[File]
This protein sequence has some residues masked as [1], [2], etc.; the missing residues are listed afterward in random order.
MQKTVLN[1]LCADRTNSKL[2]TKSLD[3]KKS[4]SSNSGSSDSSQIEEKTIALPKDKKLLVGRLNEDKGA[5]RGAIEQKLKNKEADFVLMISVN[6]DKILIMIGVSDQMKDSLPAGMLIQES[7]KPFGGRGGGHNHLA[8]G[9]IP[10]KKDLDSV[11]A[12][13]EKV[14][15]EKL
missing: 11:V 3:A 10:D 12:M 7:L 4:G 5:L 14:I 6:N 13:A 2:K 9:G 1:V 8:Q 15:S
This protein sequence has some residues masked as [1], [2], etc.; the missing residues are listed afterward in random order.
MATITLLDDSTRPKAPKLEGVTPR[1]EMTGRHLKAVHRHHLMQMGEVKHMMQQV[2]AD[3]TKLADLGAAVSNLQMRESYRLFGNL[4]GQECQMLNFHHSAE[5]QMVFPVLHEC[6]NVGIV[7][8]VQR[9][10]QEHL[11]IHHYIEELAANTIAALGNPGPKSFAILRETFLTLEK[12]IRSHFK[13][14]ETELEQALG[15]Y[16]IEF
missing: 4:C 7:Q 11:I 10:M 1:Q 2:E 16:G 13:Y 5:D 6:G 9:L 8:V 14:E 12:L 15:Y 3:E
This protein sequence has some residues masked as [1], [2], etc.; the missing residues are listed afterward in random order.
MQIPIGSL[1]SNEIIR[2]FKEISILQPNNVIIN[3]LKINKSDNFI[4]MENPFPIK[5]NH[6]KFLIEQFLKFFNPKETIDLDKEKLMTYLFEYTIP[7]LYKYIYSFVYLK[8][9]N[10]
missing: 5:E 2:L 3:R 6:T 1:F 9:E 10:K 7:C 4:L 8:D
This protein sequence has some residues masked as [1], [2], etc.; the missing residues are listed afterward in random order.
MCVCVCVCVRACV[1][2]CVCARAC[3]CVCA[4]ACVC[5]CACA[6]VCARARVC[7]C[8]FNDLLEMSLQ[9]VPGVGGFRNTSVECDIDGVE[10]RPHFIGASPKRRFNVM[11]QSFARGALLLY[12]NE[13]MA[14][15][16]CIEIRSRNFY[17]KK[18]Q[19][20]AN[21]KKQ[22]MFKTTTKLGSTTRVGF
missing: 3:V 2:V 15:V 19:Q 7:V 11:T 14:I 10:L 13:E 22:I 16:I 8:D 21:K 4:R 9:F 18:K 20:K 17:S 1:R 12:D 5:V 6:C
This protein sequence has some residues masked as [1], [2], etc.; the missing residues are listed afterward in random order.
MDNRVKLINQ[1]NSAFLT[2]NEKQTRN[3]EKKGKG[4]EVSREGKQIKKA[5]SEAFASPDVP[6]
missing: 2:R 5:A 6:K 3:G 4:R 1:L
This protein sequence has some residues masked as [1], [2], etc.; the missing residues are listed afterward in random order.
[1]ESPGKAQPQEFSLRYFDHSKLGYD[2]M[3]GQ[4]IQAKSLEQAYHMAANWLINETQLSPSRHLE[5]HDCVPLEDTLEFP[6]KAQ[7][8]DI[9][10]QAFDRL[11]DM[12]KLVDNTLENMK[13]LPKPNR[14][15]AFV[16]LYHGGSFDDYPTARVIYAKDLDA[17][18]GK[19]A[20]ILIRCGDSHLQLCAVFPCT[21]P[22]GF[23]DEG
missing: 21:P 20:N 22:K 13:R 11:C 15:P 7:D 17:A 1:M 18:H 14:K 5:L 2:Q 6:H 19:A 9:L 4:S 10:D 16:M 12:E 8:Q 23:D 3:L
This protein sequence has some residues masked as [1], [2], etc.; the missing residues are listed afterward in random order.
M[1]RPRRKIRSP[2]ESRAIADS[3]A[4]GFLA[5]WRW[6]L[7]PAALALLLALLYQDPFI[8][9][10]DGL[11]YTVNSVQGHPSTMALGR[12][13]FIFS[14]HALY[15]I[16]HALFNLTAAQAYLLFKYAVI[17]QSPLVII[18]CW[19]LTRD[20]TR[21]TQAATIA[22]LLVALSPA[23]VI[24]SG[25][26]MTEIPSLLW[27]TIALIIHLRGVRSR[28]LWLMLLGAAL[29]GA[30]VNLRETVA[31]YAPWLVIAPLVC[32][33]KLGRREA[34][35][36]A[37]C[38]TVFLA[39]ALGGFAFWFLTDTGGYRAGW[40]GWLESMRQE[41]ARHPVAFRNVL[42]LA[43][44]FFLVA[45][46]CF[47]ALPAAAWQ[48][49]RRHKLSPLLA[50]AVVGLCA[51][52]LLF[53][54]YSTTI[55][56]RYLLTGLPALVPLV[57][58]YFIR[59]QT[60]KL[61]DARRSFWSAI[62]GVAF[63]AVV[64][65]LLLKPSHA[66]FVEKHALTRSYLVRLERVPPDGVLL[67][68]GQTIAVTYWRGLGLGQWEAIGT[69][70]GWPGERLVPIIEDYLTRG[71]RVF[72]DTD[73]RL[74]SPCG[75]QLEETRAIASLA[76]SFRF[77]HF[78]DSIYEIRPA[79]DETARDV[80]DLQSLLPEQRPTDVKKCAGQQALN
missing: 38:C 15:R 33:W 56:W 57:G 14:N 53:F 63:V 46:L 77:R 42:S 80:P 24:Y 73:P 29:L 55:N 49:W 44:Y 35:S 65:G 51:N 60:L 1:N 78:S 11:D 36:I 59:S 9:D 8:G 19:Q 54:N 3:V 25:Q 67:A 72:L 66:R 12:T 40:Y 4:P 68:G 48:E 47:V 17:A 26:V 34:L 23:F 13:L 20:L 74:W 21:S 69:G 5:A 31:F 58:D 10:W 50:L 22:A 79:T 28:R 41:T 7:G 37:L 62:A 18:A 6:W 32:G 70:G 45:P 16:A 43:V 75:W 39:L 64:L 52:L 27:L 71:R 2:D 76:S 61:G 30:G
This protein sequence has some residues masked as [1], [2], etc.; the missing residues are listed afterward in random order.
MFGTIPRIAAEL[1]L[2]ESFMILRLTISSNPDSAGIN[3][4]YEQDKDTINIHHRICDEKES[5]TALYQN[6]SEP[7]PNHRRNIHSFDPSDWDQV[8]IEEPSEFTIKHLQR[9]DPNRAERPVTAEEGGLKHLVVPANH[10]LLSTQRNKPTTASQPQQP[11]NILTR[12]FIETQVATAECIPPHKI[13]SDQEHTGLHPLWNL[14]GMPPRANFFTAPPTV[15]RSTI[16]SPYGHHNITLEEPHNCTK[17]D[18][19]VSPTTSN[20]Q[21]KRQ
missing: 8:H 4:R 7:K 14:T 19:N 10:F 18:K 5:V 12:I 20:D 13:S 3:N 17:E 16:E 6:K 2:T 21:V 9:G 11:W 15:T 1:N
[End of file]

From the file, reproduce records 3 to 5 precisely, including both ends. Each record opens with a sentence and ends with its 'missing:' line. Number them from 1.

This protein sequence has some residues masked as [1], [2], etc.; the missing residues are listed afterward in random order.
MQIPIGSL[1]SNEIIR[2]FKEISILQPNNVIIN[3]LKINKSDNFI[4]MENPFPIK[5]NH[6]KFLIEQFLKFFNPKETIDLDKEKLMTYLFEYTIP[7]LYKYIYSFVYLK[8][9]N[10]
missing: 5:E 2:L 3:R 6:T 1:F 9:E 10:K 7:C 4:L 8:D
This protein sequence has some residues masked as [1], [2], etc.; the missing residues are listed afterward in random order.
MCVCVCVCVRACV[1][2]CVCARAC[3]CVCA[4]ACVC[5]CACA[6]VCARARVC[7]C[8]FNDLLEMSLQ[9]VPGVGGFRNTSVECDIDGVE[10]RPHFIGASPKRRFNVM[11]QSFARGALLLY[12]NE[13]MA[14][15][16]CIEIRSRNFY[17]KK[18]Q[19][20]AN[21]KKQ[22]MFKTTTKLGSTTRVGF
missing: 3:V 2:V 15:V 19:Q 7:V 11:T 14:I 10:L 13:E 22:I 16:I 8:D 21:K 4:R 9:F 18:K 20:K 17:S 1:R 12:D 5:V 6:C
This protein sequence has some residues masked as [1], [2], etc.; the missing residues are listed afterward in random order.
MDNRVKLINQ[1]NSAFLT[2]NEKQTRN[3]EKKGKG[4]EVSREGKQIKKA[5]SEAFASPDVP[6]
missing: 2:R 5:A 6:K 3:G 4:R 1:L